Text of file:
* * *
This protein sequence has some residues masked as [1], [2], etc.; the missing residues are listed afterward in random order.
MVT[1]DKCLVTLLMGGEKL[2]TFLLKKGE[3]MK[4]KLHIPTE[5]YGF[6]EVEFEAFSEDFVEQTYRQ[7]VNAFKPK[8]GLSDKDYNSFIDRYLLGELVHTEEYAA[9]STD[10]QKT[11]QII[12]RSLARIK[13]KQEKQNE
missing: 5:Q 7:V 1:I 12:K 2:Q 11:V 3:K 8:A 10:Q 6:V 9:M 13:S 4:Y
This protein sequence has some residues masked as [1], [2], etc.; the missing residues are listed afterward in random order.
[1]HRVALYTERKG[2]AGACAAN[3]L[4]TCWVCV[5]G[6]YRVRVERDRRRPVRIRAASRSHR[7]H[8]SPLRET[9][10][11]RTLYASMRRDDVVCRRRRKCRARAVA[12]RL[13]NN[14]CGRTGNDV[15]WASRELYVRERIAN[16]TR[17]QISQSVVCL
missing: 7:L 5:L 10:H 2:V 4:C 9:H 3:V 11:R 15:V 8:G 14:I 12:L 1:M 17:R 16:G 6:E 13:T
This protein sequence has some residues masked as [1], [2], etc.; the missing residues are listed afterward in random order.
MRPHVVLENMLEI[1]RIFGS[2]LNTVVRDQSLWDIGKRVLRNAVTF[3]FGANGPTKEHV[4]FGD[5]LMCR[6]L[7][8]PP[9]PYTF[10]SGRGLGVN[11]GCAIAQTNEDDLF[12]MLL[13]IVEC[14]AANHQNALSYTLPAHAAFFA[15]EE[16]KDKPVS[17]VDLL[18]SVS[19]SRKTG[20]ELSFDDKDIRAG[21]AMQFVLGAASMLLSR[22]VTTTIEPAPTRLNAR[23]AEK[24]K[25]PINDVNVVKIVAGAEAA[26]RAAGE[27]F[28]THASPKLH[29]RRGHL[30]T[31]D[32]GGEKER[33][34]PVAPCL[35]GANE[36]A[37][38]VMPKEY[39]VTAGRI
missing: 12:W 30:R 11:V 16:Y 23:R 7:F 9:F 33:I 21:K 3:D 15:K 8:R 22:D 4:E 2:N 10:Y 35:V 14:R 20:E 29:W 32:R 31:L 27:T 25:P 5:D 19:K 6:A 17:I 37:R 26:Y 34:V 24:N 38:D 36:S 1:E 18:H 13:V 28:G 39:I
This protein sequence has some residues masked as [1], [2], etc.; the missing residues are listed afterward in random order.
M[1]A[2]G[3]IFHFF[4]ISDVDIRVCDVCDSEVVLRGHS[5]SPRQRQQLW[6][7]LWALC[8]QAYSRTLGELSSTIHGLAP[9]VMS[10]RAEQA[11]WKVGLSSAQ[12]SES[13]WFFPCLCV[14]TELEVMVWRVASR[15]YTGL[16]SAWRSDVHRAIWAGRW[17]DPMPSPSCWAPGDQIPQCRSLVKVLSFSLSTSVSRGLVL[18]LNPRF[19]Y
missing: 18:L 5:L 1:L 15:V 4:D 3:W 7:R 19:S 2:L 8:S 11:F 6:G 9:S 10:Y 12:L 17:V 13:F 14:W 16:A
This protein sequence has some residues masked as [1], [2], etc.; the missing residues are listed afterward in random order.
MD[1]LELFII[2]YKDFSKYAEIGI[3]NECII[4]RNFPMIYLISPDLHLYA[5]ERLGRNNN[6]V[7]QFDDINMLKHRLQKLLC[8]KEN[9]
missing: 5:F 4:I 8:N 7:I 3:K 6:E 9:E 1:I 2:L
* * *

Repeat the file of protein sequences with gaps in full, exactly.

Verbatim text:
This protein sequence has some residues masked as [1], [2], etc.; the missing residues are listed afterward in random order.
MVT[1]DKCLVTLLMGGEKL[2]TFLLKKGE[3]MK[4]KLHIPTE[5]YGF[6]EVEFEAFSEDFVEQTYRQ[7]VNAFKPK[8]GLSDKDYNSFIDRYLLGELVHTEEYAA[9]STD[10]QKT[11]QII[12]RSLARIK[13]KQEKQNE
missing: 5:Q 7:V 1:I 12:K 2:Q 11:V 3:K 8:A 10:Q 6:V 9:M 13:S 4:Y
This protein sequence has some residues masked as [1], [2], etc.; the missing residues are listed afterward in random order.
[1]HRVALYTERKG[2]AGACAAN[3]L[4]TCWVCV[5]G[6]YRVRVERDRRRPVRIRAASRSHR[7]H[8]SPLRET[9][10][11]RTLYASMRRDDVVCRRRRKCRARAVA[12]RL[13]NN[14]CGRTGNDV[15]WASRELYVRERIAN[16]TR[17]QISQSVVCL
missing: 7:L 5:L 10:H 2:V 4:C 9:H 3:V 11:R 15:V 8:G 14:I 12:L 1:M 17:R 16:G 6:E 13:T
This protein sequence has some residues masked as [1], [2], etc.; the missing residues are listed afterward in random order.
MRPHVVLENMLEI[1]RIFGS[2]LNTVVRDQSLWDIGKRVLRNAVTF[3]FGANGPTKEHV[4]FGD[5]LMCR[6]L[7][8]PP[9]PYTF[10]SGRGLGVN[11]GCAIAQTNEDDLF[12]MLL[13]IVEC[14]AANHQNALSYTLPAHAAFFA[15]EE[16]KDKPVS[17]VDLL[18]SVS[19]SRKTG[20]ELSFDDKDIRAG[21]AMQFVLGAASMLLSR[22]VTTTIEPAPTRLNAR[23]AEK[24]K[25]PINDVNVVKIVAGAEAA[26]RAAGE[27]F[28]THASPKLH[29]RRGHL[30]T[31]D[32]GGEKER[33][34]PVAPCL[35]GANE[36]A[37][38]VMPKEY[39]VTAGRI
missing: 12:W 30:R 11:V 16:Y 23:R 7:F 9:F 33:I 21:K 3:D 15:K 8:R 22:D 4:E 2:N 10:Y 35:V 14:R 20:E 29:W 32:R 31:L 27:T 25:P 5:D 19:K 6:A 17:I 37:R 26:Y 34:V 24:N 38:D 36:S 1:E 18:H 13:V 28:G 39:I
This protein sequence has some residues masked as [1], [2], etc.; the missing residues are listed afterward in random order.
M[1]A[2]G[3]IFHFF[4]ISDVDIRVCDVCDSEVVLRGHS[5]SPRQRQQLW[6][7]LWALC[8]QAYSRTLGELSSTIHGLAP[9]VMS[10]RAEQA[11]WKVGLSSAQ[12]SES[13]WFFPCLCV[14]TELEVMVWRVASR[15]YTGL[16]SAWRSDVHRAIWAGRW[17]DPMPSPSCWAPGDQIPQCRSLVKVLSFSLSTSVSRGLVL[18]LNPRF[19]Y
missing: 18:L 5:L 1:L 15:V 4:D 3:W 7:R 19:S 2:L 8:S 11:F 6:G 9:S 10:Y 12:L 17:V 13:F 14:W 16:A
This protein sequence has some residues masked as [1], [2], etc.; the missing residues are listed afterward in random order.
MD[1]LELFII[2]YKDFSKYAEIGI[3]NECII[4]RNFPMIYLISPDLHLYA[5]ERLGRNNN[6]V[7]QFDDINMLKHRLQKLLC[8]KEN[9]
missing: 5:F 4:I 8:N 7:I 3:K 6:E 9:E 1:I 2:L